Last week we let you know that Broncos cornerback, Aquib Talib, and his brother were under investigation for aggravated assault in Dallas. The investigation has been suspended. Thus far, there is a lack of evidence to pursue criminal charges. Police have interviewed witnesses and completed forensic investigation, but without additional leads, the investigation is at a stand still.
This does not mean the Talib brothers are cleared. Police have not said the investigation was closed. In addition, even if the investigation was closed, this does not mean it could not be reopened. In Colorado, and also likely in Texas, there is a statute of limitations that prevents law enforcement and prosecutors from filing charges after a certain amount of time has passed. The more serious the crime, the longer the statute of limitations, meaning the more time law enforcement has to investigate and the prosecution has to file charges.
A common question is whether the statute of limitations applies when a case is old. The answer to this question is no. Once a case has been filed, the statute of limitations no longer applies. For example, if police investigate an assault and apply for a warrant for a person’s arrest for that crime, then, even if the person is picked up on the warrant decades later, the person charged must still go to court to address the case. In contrast, if police are investigating an assault, but do not come up with enough evidence to get a warrant, then after a certain amount of time, the suspect can no longer be charged.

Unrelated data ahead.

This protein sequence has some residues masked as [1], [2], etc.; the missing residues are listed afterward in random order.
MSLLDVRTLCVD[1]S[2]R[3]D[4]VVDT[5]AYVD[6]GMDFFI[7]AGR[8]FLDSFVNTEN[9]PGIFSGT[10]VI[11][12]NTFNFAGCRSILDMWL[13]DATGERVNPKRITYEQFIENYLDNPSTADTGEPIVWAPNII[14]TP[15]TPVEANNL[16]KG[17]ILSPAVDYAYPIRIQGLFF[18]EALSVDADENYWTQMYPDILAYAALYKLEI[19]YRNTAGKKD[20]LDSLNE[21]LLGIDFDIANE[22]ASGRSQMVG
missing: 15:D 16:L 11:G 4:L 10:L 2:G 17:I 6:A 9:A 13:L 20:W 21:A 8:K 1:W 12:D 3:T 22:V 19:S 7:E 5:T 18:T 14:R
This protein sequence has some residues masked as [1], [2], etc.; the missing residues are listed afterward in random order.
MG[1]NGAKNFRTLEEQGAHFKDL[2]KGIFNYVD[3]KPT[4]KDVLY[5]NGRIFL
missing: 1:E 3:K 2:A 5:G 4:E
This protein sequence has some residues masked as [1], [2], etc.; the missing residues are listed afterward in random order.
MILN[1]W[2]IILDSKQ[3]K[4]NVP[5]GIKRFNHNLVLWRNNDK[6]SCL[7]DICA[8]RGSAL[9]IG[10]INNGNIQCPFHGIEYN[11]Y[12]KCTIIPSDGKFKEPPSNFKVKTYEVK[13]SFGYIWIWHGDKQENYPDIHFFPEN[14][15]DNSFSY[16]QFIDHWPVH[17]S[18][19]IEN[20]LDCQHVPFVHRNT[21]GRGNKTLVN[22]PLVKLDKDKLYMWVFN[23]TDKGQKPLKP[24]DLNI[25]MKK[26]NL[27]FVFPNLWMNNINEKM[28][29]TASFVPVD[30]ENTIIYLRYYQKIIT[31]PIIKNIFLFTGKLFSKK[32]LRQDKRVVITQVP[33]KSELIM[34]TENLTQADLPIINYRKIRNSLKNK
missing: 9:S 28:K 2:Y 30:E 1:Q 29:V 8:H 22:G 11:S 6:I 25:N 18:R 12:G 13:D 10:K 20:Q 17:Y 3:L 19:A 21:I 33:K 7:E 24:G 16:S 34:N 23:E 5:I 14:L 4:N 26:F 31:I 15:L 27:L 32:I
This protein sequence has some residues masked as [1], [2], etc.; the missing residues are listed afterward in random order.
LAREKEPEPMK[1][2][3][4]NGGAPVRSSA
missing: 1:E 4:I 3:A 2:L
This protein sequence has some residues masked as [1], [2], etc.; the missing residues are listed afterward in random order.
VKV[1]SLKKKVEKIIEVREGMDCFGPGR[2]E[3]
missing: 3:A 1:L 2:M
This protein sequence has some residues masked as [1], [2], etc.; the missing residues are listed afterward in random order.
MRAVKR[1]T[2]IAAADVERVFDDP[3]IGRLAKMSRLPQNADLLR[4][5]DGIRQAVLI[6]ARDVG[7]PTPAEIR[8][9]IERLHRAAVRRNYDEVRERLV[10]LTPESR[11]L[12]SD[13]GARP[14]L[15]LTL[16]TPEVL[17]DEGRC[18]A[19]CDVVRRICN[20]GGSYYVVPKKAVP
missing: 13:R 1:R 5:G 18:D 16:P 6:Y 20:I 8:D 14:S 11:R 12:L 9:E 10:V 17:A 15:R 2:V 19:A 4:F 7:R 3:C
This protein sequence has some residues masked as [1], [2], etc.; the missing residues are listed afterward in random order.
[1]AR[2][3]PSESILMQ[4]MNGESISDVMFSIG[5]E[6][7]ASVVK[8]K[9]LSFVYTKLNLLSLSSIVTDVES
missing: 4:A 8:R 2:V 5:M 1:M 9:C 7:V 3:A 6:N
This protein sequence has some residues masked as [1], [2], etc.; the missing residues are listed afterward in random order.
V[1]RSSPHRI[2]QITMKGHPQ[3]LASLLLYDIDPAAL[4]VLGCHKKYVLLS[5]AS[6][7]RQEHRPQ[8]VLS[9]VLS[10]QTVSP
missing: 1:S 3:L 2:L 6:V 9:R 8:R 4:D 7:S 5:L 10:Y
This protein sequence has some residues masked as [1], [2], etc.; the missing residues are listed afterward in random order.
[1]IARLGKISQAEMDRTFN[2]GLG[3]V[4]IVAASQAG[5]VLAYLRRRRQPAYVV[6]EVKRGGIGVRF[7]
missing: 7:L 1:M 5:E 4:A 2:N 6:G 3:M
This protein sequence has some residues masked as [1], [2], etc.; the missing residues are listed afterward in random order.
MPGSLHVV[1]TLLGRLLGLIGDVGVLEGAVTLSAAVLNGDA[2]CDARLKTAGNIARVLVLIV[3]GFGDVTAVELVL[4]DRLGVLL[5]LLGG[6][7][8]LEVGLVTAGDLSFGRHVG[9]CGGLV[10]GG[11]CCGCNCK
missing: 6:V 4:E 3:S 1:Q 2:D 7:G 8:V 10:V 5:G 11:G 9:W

The Talib brothers have not been cleared as a result of the investigation, but the more time that passes without sufficient evidence to charge them, the more likely it becomes that charges will never be filed.